Time for Growth

In my last post I listed the technologies I'm curious about, but I also listed some of the technologies I'm not so enthusiastic about. That triggered some reactions and someone pointed out to me that my knowledge about C# and Java is outdated.

This has been the beginning of a soul-searching process on my part.

A problem of arrogance?

Rather than seeking to find out more through questions and learning (actions viewed by them as showing vulnerability), arrogant people tend to generalize from their limited, narrow life experiences and try to impose their small worldview on others.

-- How to Detect Arrogant People

I stumbled upon the previous quote and, while I find it a little harsh, it doesn't paint a pretty picture. Am I confining myself to the small enclosure of my own comfort zone, forgetting to question it from time to time?

Since I've always made it a point to keep my open mindedness as wide as possible, I decided to do something about it in order to improve. The time has come to let go of some stiff ideas that get in the way, challenge my beliefs and grow up as a person.

Conquering the mountain of my ego

A journey of a thousand miles begins with a single step, says ancient Chinese lore, so I started to take some baby steps in that direction. I found some very inspiring insights in the videos by Jayme Edwards, who shares what he has learned over the years as a software developer in order to lead more healthy professional lives.

His approach really inspired me and made me realize that it's more important to me to be helpful on a project or organization rather than being an ass about technological choices: while I have my preferences and ideas, I can't let these things get in the way of making a positive impact.

I also decided that an update in popular technologies outside my usual picks is overdue, so I went ahead and invested some time there.

New discoveries

The first thing I wanted to find out was how it would look like if I wanted to start a project in .NET, for example a simple API. I didn't want to install .NET Core on my machine, so I opted for docker images. I created a small F# project and I was surprised! There are relatively few obstacles to get started and while it still requires some configuration files, the available documentation is excellent and all the basics are already covered. Kudos!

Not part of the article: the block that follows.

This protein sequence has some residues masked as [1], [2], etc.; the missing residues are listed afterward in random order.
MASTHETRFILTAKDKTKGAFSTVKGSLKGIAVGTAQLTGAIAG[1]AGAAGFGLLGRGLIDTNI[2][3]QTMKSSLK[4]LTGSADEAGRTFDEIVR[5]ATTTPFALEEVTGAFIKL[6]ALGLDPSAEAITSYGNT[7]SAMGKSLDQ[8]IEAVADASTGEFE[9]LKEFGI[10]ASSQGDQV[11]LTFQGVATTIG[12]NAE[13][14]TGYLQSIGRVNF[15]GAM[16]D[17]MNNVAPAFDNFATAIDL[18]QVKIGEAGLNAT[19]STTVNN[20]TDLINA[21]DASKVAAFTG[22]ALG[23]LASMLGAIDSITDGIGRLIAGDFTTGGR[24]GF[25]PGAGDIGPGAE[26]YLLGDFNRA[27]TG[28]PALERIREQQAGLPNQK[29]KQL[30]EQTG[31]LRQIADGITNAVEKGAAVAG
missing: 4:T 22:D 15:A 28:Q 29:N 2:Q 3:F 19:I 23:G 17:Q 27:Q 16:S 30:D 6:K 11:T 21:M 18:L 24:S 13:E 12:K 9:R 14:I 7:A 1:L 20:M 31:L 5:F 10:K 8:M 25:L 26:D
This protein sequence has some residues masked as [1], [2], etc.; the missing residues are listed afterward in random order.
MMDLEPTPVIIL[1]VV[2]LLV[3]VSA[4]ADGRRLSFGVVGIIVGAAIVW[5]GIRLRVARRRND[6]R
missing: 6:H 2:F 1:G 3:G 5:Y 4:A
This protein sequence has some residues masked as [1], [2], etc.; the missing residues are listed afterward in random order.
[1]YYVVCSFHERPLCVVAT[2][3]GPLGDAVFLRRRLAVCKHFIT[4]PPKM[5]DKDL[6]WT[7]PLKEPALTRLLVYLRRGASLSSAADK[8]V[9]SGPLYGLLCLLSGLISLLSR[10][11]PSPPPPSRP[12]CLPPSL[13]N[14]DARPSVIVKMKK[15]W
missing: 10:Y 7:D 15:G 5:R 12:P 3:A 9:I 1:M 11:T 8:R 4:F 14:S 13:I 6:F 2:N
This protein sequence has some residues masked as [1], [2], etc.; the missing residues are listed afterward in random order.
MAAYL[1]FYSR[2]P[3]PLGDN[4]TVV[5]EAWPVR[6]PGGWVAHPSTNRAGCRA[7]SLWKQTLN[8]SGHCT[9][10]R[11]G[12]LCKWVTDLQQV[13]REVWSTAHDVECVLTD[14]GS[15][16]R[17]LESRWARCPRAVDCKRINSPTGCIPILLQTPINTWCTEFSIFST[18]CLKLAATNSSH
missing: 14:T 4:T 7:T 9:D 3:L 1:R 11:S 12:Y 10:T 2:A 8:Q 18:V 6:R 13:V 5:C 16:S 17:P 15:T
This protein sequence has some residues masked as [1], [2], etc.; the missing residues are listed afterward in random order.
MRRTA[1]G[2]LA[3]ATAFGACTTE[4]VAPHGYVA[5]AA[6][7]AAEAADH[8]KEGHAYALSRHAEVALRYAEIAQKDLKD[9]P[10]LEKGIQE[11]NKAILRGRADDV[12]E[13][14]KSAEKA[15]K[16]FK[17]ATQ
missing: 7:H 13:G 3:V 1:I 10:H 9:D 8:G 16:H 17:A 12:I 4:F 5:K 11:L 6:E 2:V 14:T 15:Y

Next I decided to find out what has been happening in the Java world since 2012. And to my great surprise the introduction of lambda expressions is a bigger deal that I thought! Coupled with the new Stream API, the power of Java has been greatly extended.

For example, to loop through an array we can turn this:

List<Integer> numbers = Arrays.<Integer>asList(1, 2, 3, 4);
for(int number : numbers) {
  System.out.println(number);
}

into this:

List<Integer> numbers = Arrays.<Integer>asList(1, 2, 3, 4);
numbers.stream()
  .forEach((number) -> System.out.println(number));

While there are still a lot of limitations due to the way object orientation was implemented in the language, this is already a great improvement!

Conclusions

I am glad to make this effort to widen my horizons. I might never be an actual fan of some technologies, but I decided to stop treating this as a deal-breaker. Instead I'll give more importance to the people involved in a project and the potential positive impact that I can have.

Truth is, horrible code can come from any language, but it is also true that with (almost) any language you can build awesome stuff. And regardless, at the end of the day I am going to work with people, not programming languages, and if the people are cool and I can be of help, what more could I wish for?


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